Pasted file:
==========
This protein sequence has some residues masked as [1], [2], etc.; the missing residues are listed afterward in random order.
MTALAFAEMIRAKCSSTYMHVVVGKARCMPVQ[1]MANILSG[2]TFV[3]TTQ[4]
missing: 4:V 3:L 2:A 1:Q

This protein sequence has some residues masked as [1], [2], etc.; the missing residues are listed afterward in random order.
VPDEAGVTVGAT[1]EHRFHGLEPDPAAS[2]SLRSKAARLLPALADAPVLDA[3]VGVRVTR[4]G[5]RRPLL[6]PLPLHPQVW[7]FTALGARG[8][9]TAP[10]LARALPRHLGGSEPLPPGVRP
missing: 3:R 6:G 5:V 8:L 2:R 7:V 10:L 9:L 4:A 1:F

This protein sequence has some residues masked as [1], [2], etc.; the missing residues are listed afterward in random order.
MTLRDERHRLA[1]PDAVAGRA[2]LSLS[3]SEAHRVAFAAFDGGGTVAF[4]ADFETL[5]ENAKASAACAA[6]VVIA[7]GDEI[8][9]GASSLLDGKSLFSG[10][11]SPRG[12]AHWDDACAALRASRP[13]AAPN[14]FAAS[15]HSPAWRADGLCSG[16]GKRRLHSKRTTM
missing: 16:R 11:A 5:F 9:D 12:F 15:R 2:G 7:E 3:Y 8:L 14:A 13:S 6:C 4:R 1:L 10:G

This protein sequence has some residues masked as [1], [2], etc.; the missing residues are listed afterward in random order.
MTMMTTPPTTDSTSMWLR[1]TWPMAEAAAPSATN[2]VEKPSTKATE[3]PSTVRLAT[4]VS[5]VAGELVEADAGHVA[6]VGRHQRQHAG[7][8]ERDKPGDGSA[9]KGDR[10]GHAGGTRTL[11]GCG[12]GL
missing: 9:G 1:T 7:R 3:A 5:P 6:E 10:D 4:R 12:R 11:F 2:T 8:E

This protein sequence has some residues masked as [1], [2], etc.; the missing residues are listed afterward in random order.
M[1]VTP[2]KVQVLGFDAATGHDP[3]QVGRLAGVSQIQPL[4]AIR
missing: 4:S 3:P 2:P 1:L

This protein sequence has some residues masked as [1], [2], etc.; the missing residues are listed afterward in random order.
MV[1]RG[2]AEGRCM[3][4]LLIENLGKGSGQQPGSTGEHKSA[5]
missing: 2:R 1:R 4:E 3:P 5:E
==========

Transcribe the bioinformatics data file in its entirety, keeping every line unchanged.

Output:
This protein sequence has some residues masked as [1], [2], etc.; the missing residues are listed afterward in random order.
MTALAFAEMIRAKCSSTYMHVVVGKARCMPVQ[1]MANILSG[2]TFV[3]TTQ[4]
missing: 4:V 3:L 2:A 1:Q

This protein sequence has some residues masked as [1], [2], etc.; the missing residues are listed afterward in random order.
VPDEAGVTVGAT[1]EHRFHGLEPDPAAS[2]SLRSKAARLLPALADAPVLDA[3]VGVRVTR[4]G[5]RRPLL[6]PLPLHPQVW[7]FTALGARG[8][9]TAP[10]LARALPRHLGGSEPLPPGVRP
missing: 3:R 6:G 5:V 8:L 2:R 7:V 10:L 9:L 4:A 1:F

This protein sequence has some residues masked as [1], [2], etc.; the missing residues are listed afterward in random order.
MTLRDERHRLA[1]PDAVAGRA[2]LSLS[3]SEAHRVAFAAFDGGGTVAF[4]ADFETL[5]ENAKASAACAA[6]VVIA[7]GDEI[8][9]GASSLLDGKSLFSG[10][11]SPRG[12]AHWDDACAALRASRP[13]AAPN[14]FAAS[15]HSPAWRADGLCSG[16]GKRRLHSKRTTM
missing: 16:R 11:A 5:F 9:D 12:F 15:R 2:G 7:E 3:Y 8:L 14:A 13:S 6:C 4:R 1:L 10:G

This protein sequence has some residues masked as [1], [2], etc.; the missing residues are listed afterward in random order.
MTMMTTPPTTDSTSMWLR[1]TWPMAEAAAPSATN[2]VEKPSTKATE[3]PSTVRLAT[4]VS[5]VAGELVEADAGHVA[6]VGRHQRQHAG[7][8]ERDKPGDGSA[9]KGDR[10]GHAGGTRTL[11]GCG[12]GL
missing: 9:G 1:T 7:R 3:A 5:P 6:E 10:D 4:R 12:R 11:F 2:T 8:E

This protein sequence has some residues masked as [1], [2], etc.; the missing residues are listed afterward in random order.
M[1]VTP[2]KVQVLGFDAATGHDP[3]QVGRLAGVSQIQPL[4]AIR
missing: 4:S 3:P 2:P 1:L

This protein sequence has some residues masked as [1], [2], etc.; the missing residues are listed afterward in random order.
MV[1]RG[2]AEGRCM[3][4]LLIENLGKGSGQQPGSTGEHKSA[5]
missing: 2:R 1:R 4:E 3:P 5:E